What is new is the range and breadth of media which students use and interact with as they conduct information tasks. On the Transliteracy wiki (http://transliteracy.wikispaces.com/1+-+Introduction) Dr Gail Bush from the National Louis University Library states that there is still the need to think critically about information, especially now that we have so much of it. The learning process has in some sense become ‘hyperlinked’ as access to information has disseminated and networked to such an astonishing degree. And yet learning and literacy still retain core skills such as the ability to verify the source, detect perspective and bias, and to change one’s mind in light of new information. The key quote for me from Dr Bush’s reflection is that literacy now “transcends the format”.
For the teacher librarian, this means that they need to be able to teach students to use “remixed” content ethically and with a focus on creating meaningful as well as “personally pleasing” products. It is not just about collecting bits of information or just about using technology. It is about making sense of the information. It is also about scaffolding students into creating a personalised approach to managing their own learning, which can use technology and social contacts to create a Personal Learning Network or a Personal Learning Environment. McElvaney and Berge define the PLE [Personal Learning Environment] as “the sum of websites and technologies that an individual makes use of to learn.” In other words, convergent technologies, by their nature, can help students organise and synthesise their learning on the path from information to knowledge.
The concept of transliteracy prompts teacher librarians to reflect that the model of literacy they have in mind will inform their practice. So a TL needs to have a model of literacy that responds to the students’ use of technology. However, this has to go beyond “the kids are digital, so you should be, too.” Teacher librarians need to collaborate with teachers to design learning experiences and intervene in student learning to move them towards constructing their knowledge in meaningful ways. No matter what the technology, students need to develop mental constructs of how they learn that can be carried from task to task and into future learning situations.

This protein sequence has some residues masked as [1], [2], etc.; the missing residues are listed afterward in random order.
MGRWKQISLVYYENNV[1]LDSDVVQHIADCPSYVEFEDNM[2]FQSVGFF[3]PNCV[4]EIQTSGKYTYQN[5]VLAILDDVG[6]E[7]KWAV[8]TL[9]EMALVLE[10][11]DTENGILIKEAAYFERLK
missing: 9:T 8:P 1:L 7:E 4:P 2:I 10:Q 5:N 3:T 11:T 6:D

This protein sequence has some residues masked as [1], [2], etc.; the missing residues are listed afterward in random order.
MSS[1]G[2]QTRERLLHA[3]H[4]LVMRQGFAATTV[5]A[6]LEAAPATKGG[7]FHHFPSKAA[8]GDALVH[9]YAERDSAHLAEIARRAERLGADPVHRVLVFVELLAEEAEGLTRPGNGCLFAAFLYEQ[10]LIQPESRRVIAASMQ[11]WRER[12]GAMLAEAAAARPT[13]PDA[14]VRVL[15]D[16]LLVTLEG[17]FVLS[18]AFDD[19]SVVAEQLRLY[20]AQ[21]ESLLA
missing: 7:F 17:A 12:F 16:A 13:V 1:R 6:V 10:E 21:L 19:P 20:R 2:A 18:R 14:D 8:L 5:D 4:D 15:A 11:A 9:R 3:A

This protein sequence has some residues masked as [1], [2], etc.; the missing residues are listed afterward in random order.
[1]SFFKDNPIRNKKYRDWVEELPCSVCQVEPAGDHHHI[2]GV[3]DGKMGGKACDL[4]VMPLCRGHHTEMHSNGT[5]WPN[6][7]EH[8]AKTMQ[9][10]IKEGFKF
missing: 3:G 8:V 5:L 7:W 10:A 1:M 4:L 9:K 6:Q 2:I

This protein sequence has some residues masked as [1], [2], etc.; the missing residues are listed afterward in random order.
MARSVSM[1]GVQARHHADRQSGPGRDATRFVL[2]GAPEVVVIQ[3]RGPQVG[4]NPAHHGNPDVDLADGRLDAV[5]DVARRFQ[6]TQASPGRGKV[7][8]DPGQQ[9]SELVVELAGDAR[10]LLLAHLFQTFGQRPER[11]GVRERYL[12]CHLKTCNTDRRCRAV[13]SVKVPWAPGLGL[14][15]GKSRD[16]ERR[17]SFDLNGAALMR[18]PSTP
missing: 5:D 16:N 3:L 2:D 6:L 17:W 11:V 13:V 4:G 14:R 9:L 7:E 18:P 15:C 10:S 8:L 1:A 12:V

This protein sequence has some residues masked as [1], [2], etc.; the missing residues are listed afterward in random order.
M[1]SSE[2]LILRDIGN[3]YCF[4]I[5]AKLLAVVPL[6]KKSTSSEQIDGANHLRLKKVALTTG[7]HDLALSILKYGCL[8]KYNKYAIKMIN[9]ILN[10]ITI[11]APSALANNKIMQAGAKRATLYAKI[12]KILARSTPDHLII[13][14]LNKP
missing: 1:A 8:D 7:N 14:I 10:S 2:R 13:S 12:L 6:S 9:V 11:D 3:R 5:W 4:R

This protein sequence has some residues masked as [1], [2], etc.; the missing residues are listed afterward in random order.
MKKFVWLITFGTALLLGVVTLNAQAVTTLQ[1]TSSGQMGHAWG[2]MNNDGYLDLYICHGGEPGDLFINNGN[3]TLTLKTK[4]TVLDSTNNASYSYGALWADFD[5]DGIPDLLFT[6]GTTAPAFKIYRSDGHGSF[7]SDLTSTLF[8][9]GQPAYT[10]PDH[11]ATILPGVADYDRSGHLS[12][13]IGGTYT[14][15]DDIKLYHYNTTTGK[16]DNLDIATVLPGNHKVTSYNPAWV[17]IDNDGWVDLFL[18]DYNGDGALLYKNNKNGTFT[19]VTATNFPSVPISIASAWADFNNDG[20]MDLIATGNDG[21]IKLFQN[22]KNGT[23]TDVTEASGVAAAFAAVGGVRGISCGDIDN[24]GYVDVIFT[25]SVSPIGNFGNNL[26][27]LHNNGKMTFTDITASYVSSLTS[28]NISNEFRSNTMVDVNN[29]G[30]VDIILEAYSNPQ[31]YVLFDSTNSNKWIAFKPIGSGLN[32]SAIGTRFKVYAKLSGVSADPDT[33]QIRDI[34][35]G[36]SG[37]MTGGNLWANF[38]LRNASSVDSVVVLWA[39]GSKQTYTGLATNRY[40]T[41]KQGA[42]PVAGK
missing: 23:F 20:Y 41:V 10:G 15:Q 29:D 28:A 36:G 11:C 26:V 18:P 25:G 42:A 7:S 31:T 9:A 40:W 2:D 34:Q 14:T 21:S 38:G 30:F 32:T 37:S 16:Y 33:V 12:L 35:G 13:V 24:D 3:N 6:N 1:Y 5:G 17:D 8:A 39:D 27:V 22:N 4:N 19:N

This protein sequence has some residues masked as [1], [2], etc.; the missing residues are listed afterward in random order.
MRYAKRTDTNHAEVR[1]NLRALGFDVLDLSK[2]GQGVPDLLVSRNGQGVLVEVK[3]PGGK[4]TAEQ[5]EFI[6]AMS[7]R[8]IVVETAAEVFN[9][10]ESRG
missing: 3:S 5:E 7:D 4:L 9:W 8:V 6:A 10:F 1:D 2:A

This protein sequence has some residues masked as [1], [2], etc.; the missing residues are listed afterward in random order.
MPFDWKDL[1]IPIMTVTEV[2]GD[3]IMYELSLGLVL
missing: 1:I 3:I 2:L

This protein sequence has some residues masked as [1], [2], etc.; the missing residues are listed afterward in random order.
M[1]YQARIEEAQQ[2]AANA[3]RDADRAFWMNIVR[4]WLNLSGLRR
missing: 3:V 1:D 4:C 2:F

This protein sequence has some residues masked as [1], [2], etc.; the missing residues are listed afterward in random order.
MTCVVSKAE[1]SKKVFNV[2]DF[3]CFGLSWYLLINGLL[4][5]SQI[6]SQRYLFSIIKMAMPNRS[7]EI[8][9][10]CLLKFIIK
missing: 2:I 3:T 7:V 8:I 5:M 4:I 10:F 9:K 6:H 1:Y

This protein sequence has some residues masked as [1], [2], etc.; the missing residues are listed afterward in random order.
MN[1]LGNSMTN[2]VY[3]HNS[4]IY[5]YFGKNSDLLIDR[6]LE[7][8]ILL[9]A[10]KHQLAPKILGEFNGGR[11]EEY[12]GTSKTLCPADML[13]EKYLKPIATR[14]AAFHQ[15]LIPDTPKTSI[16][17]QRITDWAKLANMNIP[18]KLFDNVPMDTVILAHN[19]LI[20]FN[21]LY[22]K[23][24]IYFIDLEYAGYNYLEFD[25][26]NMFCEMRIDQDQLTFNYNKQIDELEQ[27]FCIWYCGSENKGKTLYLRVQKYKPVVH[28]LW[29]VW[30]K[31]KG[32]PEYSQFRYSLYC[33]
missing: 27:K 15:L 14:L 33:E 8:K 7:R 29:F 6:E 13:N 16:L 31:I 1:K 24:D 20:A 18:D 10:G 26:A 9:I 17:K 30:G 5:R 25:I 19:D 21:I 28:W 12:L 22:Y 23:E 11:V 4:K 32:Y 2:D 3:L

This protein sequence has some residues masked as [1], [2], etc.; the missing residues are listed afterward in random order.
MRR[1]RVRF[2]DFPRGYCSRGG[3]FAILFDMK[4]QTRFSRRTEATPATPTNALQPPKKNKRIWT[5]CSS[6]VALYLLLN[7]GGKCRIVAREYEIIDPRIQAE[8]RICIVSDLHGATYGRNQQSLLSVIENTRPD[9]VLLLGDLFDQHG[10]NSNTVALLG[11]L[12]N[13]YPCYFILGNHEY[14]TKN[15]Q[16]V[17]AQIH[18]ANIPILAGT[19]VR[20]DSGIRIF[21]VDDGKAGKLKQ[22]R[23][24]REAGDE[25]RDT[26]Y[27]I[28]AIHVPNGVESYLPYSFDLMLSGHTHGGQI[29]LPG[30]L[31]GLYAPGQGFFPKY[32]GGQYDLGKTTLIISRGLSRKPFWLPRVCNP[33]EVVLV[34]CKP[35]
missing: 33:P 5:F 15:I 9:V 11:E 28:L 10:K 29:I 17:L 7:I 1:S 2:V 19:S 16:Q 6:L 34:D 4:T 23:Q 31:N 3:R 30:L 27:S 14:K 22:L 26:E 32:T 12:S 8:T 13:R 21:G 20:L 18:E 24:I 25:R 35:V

Bakhtin, M. (1981). The Dialogic Imagination: Four Essays. Trans. Caryl Emerson and Michael Holquist (ed.). Austin and London: University Press Texas.
Freedman, Diane P. (1992). An Alchemy of Genres: Cross-Genre Writing by American Feminist Poet-Critics. Charlottesville and London: Virginia UP.
Kuhlthau, C. (2004). Seeking meaning: a process approach to library and information services (2nd ed.). Westport, Connecticut: Libraries Unlimited.
McElvaney, J. and Berge, Z. (2009). Weaving a personal web: Using online technologies to create customized, connected, and dynamic learning environments. Canadian Journal of Learning and Technology, 35 (2). http://www.cjlt.ca/index.php/cjlt/article/view/524/257
Thomas, S., Joseph, C., Laccetti, J., Mason, B., Perril, S., & Pullinger, K. (2009). Transliteracy as a Unifying Perspective. In S. Hatzipanagos, & S. Warburton (Eds.), Handbook of Research on Social Software and Developing Community Ontologies (pp. 448-465). Hershey, PA.
Transliteracy wiki: http://transliteracy.wikispaces.com/1+-+Introduction
Warlick, D. (2007). Literacy in the new information landscape. Library Media Connection. August/September, 20-21.